UNITED NATIONS — The United States led a boycott Wednesday of a controversial debate in the U.N. General Assembly about the role of international criminal justice in reconciliation.
Some diplomats criticized the debate, saying it was intended to disparage the Hague-based International Criminal Tribunal on the former Yugoslavia (ICTY) and, by association, all other international tribunals.
The meeting was the idea of the Vuk Jeremic, president of the U.N. General Assembly. He is a former foreign minister of Serbia, and some diplomats say has his eye on the presidency of his homeland.
In a statement, a U.S. spokesperson said American diplomats would not take part in the debate which Washington feels was set up to be “unbalanced" and "inflammatory."
The heads of all the international tribunals skipped the event, as did Canada and Jordan.
Jordan’s U.N. ambassador, Prince Zeid Ra'ad Zeid Al Hussein, told reporters he had hoped Jeremic would have shown greater sensitivity in planning the meeting and consulted more with member states about it.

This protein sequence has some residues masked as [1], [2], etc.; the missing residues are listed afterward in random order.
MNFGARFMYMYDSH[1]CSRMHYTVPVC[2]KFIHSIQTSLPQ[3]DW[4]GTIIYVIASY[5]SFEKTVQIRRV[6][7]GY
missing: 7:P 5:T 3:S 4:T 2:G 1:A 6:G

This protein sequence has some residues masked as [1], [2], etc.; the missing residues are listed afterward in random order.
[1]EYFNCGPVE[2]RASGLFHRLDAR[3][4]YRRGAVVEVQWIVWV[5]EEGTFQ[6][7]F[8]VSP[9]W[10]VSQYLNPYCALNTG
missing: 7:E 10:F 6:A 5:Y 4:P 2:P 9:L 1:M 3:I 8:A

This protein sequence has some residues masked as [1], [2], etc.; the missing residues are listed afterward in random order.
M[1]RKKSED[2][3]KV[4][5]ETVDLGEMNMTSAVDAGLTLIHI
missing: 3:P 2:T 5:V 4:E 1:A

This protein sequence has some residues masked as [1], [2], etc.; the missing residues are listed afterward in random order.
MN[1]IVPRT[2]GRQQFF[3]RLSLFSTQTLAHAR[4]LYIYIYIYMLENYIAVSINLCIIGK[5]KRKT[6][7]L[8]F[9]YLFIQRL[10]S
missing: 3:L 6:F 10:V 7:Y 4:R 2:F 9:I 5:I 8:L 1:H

“When it became clear to us that there was a distinct agenda to this meeting - a 'flavor' to it - it seemed to me the president of the General Assembly was exploiting his position for a narrower aim, and that was unacceptable to us," he said.
U.N. Secretary-General Ban Ki-moon made only a brief appearance at the session, urging all nations to respect and support international courts. Ban said no one should undermine the courts "for reasons that have more to do with politics than justice."
Jeremic did not directly criticize The Hague Tribunal in his opening remarks, but Serbian President Tomislav Nikolic did, for 40 minutes.
“We wonder what kind of impartialities [there are] when there is a systematic atmosphere of 'lynch-mobbing' of everything that is Serbian ... The influential Western media have created an image of a presumed Serbian guilt," he said.
Speakers also included the Bosnian Serb president of Bosnia and Herzegovina Nebojša Radmanović. At a side event, a controversial retired Canadian General, Lewis MacKenzie, was expected to speak. He has previously questioned whether a genocide took place at Srebrenica in 1995 when nearly 8,000 Bosnian Muslim men and boys were massacred after Serb forces captured the town.
Since it was established in 1993, The Hague Tribunal has indicted 161 people for crimes, 15 of whom have been acquitted. Several dozen suspects remain on trial.